There’re two laws regarding the use of cellphones and electronics in Japan which you need to be aware of as a foreign traveler to Japan.
The first one is the requirement for obtaining the local cellphone service (whether it is a prepaid contract or a postpaid one), or even a local telephone SIM, in Japan.
Since April 1st, 2006, the cellphone-related law called “the Act for Identification, etc. by Mobile Voice Communications Carriers of Their Subscribers, etc. and for Prevention of Improper Use of Mobile Voice Communications Services”, or in short, “Mobile Phone Improper Use Prevention Act (携帯電話不正利用防止法）” requires anyone who intends to have a voice-call-capable cellphone service (whether it is a prepaid contract or a postpaid one) to show a proper identification which indicates that s/he has the residential (permanent) address in Japan. A hotel address is not sufficient for this purpose.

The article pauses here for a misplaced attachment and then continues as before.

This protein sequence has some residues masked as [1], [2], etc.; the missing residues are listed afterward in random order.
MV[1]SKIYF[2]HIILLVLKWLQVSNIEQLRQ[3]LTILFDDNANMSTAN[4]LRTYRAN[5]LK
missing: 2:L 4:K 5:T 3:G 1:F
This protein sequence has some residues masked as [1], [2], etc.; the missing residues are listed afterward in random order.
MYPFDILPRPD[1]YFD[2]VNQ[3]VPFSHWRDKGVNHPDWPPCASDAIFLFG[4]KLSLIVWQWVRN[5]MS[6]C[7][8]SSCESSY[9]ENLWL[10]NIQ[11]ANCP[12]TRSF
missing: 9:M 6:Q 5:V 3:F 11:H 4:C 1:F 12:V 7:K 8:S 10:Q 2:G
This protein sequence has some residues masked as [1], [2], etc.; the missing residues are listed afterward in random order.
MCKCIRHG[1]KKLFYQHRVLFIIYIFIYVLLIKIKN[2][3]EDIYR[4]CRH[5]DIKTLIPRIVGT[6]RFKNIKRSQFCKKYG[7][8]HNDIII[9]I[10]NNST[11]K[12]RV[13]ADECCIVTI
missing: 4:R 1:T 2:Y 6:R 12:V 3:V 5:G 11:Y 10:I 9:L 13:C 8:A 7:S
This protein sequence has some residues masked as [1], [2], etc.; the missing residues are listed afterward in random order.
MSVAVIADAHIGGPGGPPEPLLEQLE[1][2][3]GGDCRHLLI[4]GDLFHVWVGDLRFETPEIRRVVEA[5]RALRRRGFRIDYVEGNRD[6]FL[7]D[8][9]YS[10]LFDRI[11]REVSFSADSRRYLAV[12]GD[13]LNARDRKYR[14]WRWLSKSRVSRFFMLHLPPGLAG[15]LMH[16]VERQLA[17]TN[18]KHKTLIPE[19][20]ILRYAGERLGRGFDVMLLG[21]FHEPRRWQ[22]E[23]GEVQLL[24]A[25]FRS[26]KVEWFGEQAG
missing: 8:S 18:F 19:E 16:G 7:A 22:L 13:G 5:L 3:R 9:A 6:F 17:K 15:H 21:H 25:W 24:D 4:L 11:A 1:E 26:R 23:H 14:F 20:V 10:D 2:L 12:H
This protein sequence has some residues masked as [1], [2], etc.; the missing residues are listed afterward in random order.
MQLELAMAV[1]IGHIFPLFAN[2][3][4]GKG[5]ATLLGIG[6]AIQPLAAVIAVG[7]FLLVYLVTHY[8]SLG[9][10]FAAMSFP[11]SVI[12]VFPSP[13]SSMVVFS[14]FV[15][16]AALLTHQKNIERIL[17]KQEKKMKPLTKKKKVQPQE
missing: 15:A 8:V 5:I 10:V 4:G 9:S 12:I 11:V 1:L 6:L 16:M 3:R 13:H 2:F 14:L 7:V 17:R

This law became necessary because Japanese authorities, and especially the law makers, consider the fraud using the cellphones became a social problem, and the police and other law enforcement agencies want the address of all the phone owners to be registered so that, if any crime is committed using a cellphone, they can find the owner and search his residence.
The official proof of residence includes
– Certificate of Residence which must be registered, and issued as a proof, at the municipal office where you reside,
– Japanese driver’s license, governmental health insurance card, or anything that will be issued with the proof of the Certificate of Residence mentioned above,
– Japanese passport, with the Japanese address (hand-)written in the address page by you,
– Proof of an alien registration for a foreign person living in Japan, again, registered and then issued as a proof of residence at the municipal office where you reside. The alien registration is issued only if you have a valid visa which permits you to stay in Japan for more than 90 days.
So, as a traveler to Japan, who does not possesses a valid Japanese passport (due to a dual citizenship) or does not have a visa to permit you to stay there for more than 90 days, you simply can not obtain any voice-call-capable cellphone service or a local cellphone SIM with a voice-call, whether it is a prepaid contract or a postpaid one, under your name, period.